We all have to start somewhere. In comedy, you start right where you are. And in a way, every time we get on stage, we’re starting again, because we’re in front of a new audience.

And it is the bravest thing in the world do get on that stage, for the first time, or any time. And then to write a joke! One that makes people laugh! AMAZING! You are on your way! I’m not being sarcastic. It’s something many people dream of, but never even ATTEMPT.

AND I have seen hundreds and hundreds of hours of live open mic comedy, showcase comedy, and amazing headliners. And at this point the honest truth is I am bored to death by most of it.

Once you get past the magic of realizing you can write a joke – a statement with a surprise ending – you may start to consider new elements beyond the obvious easy stuff. Character! Nuance! Vulnerability! Clean comedy! Just to name a few options.

There are a few specific things you can do as a comic that may automatically alienate half of your audience (the female half), and maybe more. This is simply one comic’s strong opinion. Stop reading here if you love what you’re doing already. I support you to keep doing it better and better.

If you’re curious however about how to avoid silently alienating huge amounts of your audience – or perhaps even more – potential audience members. When people hear I’m a comedian, many of them say they love to laugh, but they won’t go to comedy because it just doesn’t feel good. These people are usually my whole target audience.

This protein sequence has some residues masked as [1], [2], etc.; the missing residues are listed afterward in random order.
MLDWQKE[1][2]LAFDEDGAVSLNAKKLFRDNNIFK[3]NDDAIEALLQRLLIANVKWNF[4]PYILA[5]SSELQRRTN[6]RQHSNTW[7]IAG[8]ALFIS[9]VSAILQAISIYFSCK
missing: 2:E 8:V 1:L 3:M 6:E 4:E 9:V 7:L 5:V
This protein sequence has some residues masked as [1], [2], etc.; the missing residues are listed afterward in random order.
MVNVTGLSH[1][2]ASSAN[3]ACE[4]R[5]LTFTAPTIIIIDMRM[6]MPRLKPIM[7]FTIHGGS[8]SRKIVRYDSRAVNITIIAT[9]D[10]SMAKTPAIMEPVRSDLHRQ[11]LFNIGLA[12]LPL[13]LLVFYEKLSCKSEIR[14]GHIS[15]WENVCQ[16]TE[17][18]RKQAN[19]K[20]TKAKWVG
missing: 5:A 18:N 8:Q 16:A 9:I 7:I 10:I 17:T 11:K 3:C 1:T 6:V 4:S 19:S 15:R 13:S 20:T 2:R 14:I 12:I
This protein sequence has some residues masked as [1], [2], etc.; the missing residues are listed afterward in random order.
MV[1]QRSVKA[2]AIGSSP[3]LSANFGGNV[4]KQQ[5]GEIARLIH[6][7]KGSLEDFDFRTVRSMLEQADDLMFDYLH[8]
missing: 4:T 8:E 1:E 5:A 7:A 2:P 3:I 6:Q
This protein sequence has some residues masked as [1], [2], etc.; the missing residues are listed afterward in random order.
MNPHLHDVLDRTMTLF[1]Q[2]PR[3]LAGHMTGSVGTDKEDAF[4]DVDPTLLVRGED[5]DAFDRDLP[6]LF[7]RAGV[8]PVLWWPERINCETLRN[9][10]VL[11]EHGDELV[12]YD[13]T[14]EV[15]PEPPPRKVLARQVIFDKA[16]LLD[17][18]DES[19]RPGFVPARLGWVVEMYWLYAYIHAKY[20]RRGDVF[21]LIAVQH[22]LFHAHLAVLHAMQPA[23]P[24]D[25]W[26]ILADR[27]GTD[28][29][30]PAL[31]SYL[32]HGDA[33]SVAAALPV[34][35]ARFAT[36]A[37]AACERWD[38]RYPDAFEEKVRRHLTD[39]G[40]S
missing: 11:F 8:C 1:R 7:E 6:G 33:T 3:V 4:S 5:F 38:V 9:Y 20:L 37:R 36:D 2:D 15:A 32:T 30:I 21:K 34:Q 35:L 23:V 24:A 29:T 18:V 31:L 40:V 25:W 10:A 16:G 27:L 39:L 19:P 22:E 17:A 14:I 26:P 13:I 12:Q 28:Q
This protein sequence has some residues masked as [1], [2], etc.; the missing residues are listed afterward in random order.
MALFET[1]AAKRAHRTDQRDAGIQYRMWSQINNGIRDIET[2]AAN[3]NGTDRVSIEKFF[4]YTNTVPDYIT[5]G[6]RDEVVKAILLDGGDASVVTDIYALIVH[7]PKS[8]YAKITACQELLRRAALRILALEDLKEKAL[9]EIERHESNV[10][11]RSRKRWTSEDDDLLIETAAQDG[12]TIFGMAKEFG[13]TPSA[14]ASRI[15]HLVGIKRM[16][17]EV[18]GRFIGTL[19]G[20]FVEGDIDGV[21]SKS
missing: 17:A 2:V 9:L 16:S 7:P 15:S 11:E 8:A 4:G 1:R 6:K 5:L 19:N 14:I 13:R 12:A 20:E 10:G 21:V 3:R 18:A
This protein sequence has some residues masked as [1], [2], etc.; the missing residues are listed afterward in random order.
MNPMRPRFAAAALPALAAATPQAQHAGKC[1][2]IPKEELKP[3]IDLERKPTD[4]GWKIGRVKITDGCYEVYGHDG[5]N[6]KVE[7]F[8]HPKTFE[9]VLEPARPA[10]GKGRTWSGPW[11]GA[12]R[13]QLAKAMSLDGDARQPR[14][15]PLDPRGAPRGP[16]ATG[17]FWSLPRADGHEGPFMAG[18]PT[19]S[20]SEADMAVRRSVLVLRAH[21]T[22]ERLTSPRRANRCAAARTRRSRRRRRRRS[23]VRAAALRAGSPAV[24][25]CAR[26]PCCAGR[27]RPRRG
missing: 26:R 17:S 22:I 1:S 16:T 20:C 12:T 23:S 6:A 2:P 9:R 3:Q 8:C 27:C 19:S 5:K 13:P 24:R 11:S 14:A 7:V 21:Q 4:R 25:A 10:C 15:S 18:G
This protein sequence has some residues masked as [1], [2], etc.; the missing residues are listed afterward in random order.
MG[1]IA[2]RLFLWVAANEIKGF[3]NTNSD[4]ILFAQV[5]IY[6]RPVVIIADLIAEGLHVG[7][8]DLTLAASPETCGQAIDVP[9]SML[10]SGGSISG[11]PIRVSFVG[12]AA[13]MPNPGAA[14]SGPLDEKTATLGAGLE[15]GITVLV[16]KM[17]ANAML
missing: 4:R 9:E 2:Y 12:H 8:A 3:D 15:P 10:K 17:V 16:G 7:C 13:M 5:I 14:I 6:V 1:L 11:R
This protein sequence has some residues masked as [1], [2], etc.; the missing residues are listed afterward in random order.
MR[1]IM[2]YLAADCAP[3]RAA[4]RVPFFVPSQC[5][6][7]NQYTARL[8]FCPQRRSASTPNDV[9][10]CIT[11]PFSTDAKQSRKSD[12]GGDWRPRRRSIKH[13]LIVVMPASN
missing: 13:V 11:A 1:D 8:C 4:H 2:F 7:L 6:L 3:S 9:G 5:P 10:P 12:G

So when I refer the dick joke (in the title), I’m referring to a whole class of humor… a dick joke, rape joke, chicks are easy joke, bitches are bitches joke, sex joke, or really most jokes coming from you if you’re 19, straight, white (in the US), male, and think you’re being “edgy”. (For the record, I love blue humor that is raw and real and honest and not gratuitous.)

So let’s go over why I, who am normally enthusiastic and supportive toward new comedians, need to get some things off my chest.

5. You’re not breaking new ground.

Eddie Murphy and Richard Pryor broke all the ground already. They had shovels. There’s already a big hole in the ground now. With skyscrapers built all over that “edgy” ground.

In a time when that shit was taboo, they spoke it. They mastered the profane. It wasn’t ok to say, and so saying it was ok! And now that it’s ok, you’re really, really not sharing anything new with me.

INSTEAD: Find something try breaking new ground. Not by getting even MORE obscene, but by being even MORE creative or MORE vulnerable. What would that sound like?

4. You just started doing comedy a year ago.

You still think the dick joke you wrote is the most revolutionary bit ever because people are actually laughing at it.

INSTEAD: Go watch ten old comedy specials from the 80’s and see what they were doing back then. Play it like Yahtzee. Cross out any joke of yours that is at all similar. Now, go watch 10 live open mics, and cross out any joke of yours that is at all similar. Throw out your old set and write a new one. Pat yourself on the back for just keeping going, and just keep going. It gets better. And you will too.

3. You can influence people with your comedy, even if your comedy is evil.